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Cat.8 offers both maximum speed and stability

IT networks need to move more data than ever before, and they need to move it quickly. The right infrastructure cabling will facilitate maximum speed and performance. Category 8 is the latest IEEE standard in copper Ethernet cable and it represents a significant leap in data transfer speed over Cat.7 and Cat.6A cables. So what is Cat.8 used for and what are its capabilities?

Category 8 cabling is a new category of cabling that has been developed to support 25GBASE-T and 40GBASE-T applications developed by the IEEE.

The Category 8 standard was developed by the ANSI/TIA-568 standards body, more specifically, the TR42.7 committee. The document that details Category 8 cabling is ANSI/TIA-568-C.2-1, and was published in November 2016 as a standard.

What makes Cat.8 so unique?

What makes Cat.8 cable so unique, is its greater throughput capability - it can support transmission of data up to 40Gbps over balanced twisted pair copper cabling, and a frequency of up to 2GHz (2000 MHz) - see the below diagram. A Cat.5 cable can transmit 100 million signals per second, while a Cat.8 ethernet cable speed can transmit 2 billion signals per second. And a Cat.8 data transfer rate can be 250-400 times faster than Cat.5.

One of the key differences in Cat.8 cable is its shielding. Unlike Cat.5e to Cat.6A, Cat.8 cable does not come with an unshielded twisted pair, it only comes as a shielded solution. As part of the cable jacket, a shielded or shielded twisted pair (STP) cable employs a layer of conductive material to protect the internal conductors from electromagnetic interference (EMI), resulting in faster data transmission speeds and fewer errors. Cat.8 cables go one step further, wrapping each twisted pair in foil to virtually eliminate crosstalk and enable higher data transmission speeds. The result is a heavier gauge cable that is quite rigid and difficult to install in tight spaces.

Is Cat.8 more expensive?

For utmost stability and speed, the Cat.8 Ethernet cable offers a more reliable future for high-speed networking. The combination of Cat 8 speed and shielding makes the Cat.8 cable an exciting option for anyone who needs a cutting-edge LAN design – that is if you're able to work within its range limitations.

Cat.8 Ethernet cable is ideal for switch to switch communications in Data Centers and server rooms, where 25GBase‑T and 40GBase‑T networks are common. Its RJ45 ends will connect standard network equipment like switches and routers, allowing for 25G or 40G network upgrades that do not require a complete equipment overhaul. Its shielding, as mentioned earlier, helps to minimize EMI/RFI line noise in crowded network installations.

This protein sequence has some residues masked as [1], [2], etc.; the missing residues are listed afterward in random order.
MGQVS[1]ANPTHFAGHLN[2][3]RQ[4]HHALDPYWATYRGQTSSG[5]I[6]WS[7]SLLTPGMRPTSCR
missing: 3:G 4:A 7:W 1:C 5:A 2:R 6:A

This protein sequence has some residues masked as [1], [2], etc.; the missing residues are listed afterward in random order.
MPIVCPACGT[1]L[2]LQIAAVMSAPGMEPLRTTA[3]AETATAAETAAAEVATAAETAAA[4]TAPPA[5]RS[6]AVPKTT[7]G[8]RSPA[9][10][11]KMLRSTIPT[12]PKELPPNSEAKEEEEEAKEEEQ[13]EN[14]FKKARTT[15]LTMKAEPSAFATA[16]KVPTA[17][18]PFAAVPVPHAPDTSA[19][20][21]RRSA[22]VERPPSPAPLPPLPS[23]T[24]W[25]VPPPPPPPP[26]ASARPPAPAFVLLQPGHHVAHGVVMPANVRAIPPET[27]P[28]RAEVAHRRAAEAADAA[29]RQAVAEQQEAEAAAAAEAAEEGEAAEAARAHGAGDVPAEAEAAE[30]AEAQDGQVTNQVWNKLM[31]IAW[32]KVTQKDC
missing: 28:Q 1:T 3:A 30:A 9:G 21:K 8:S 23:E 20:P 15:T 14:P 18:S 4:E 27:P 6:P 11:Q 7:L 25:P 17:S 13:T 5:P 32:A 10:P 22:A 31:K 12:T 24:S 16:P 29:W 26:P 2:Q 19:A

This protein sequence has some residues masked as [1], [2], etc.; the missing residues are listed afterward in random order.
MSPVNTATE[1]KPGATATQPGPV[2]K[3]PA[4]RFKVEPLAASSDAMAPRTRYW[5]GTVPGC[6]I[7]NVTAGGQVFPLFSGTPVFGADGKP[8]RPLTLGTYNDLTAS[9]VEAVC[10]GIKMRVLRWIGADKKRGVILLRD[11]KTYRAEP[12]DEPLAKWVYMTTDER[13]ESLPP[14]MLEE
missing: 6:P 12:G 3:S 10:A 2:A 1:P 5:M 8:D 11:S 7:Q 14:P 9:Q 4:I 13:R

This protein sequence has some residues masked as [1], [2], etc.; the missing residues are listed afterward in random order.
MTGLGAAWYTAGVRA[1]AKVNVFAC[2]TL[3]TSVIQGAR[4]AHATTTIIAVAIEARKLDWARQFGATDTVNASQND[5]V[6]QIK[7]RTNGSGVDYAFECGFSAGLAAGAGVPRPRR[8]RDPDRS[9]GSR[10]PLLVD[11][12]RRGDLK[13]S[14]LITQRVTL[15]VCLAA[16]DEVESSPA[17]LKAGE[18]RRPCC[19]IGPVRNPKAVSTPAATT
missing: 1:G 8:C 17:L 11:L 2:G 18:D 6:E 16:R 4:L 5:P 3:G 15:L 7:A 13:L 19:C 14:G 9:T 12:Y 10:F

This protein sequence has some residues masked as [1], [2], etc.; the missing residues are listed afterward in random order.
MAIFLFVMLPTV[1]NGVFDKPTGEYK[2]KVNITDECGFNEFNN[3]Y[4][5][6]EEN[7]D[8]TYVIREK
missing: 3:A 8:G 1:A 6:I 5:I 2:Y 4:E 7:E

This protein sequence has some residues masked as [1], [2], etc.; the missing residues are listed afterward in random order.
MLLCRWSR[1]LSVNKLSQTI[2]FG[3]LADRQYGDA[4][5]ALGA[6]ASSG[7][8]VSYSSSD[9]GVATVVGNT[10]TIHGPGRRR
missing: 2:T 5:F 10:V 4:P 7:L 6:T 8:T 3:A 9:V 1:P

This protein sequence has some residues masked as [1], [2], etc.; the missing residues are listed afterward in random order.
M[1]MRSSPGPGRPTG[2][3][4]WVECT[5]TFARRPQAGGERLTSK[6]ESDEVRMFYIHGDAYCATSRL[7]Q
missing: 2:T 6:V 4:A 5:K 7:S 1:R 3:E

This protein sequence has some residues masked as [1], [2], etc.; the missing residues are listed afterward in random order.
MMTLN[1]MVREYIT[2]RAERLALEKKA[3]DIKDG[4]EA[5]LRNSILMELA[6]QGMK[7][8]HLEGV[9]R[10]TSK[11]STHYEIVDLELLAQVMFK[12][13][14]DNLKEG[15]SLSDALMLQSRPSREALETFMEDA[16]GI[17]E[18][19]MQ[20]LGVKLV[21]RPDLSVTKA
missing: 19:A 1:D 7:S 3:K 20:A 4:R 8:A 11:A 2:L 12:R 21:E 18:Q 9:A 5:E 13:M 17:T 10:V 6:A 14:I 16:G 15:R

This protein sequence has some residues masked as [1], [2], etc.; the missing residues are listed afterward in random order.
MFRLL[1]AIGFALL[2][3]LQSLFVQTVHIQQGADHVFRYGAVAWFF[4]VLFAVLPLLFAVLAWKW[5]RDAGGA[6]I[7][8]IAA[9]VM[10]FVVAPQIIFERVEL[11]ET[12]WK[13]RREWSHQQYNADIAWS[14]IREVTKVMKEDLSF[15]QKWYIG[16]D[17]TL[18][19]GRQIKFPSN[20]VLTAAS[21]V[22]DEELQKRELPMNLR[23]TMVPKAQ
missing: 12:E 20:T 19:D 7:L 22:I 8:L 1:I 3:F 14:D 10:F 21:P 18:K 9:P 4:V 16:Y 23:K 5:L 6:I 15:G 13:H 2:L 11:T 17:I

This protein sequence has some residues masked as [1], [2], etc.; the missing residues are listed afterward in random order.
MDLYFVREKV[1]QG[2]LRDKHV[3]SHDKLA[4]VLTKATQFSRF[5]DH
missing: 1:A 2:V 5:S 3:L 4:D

Cat.8 can be used in a home network but it's really designed for high-speed switch to switch communication in a Data Center. Plus, as the heavier gauge Cat.8 cable is quite rigid, it makes it more difficult to install and terminate. A better, more cost-effective choice for a "future-proofed" home network would be Cat.6 or Cat.6A cable.

Basic specs for Cat.8 cable

Category Cat.8 Connectors RJ45 / RJ45
Booted Yes Shielded Pair Foil Shielded / 4 Pair Braid Shield
AWG24 AWGBandwidthUp to 2GHz
Conductor MaterialPure CopperContact Gold Plating50 Micron
Backwards CompatibleYesMax Data Rate40 Gbps
DINTEK's XLR-8 Category 8 RJ45 Shielded Plug

Overall, Cat.8's physical appearance is similar to lower category cables. They terminate in RJ45 connections or non-RJ45 connections and they are compatible with all its backward versions. You can use it with the standard connectors of previous versions such as Cat-7. This was a key requirement from the active equipment manufacturers to maintain compatibility with the billions of RJ45 connectors in use around the world.

Cat.8 is still not widely available, but the demand is already strong. Data Centers are itching for a scalable copper cable that can compete with fiber optics. With the rise of data transmission due to the exponential increase in the volume of data stored, the rapid centralization of data to the cloud, and the ever-increasing bandwidth available through broadband and 5G network hardware manufacturers, IT managers, and Data Center engineers are constantly looking for quick, easy, and cheaper ways of moving more data. Outside of fiber, Cat.8 is the new "go-to" cabling solution. Basically, any operation that needs to scale fiber optics might be looking to substitute Cat.8 instead over the next few years.

DINTEK's XLR-8TM Category 8 cabling infrastructure system has been designed to support 25GBase-T or 40GBase-T transmission. The XLR-8TM Category 8 cabling system has been tested and the testing confirmed that it meets the latest Category B ISO standard (configuration: 2m+26m+2m & 1m+5m+1m Channel) and it is also backward compatible with Category 6A, 6 and 5e systems.

The DINTEK's XLR-8TM Category 8 fully shielded solution offers superior alien crosstalk suppression, excellent insertion loss, and provides enhanced electromagnetic interference (EMI) protection.

For more information on DINTEK's Category 8 products, please email This email address is being protected from spambots. You need JavaScript enabled to view it.

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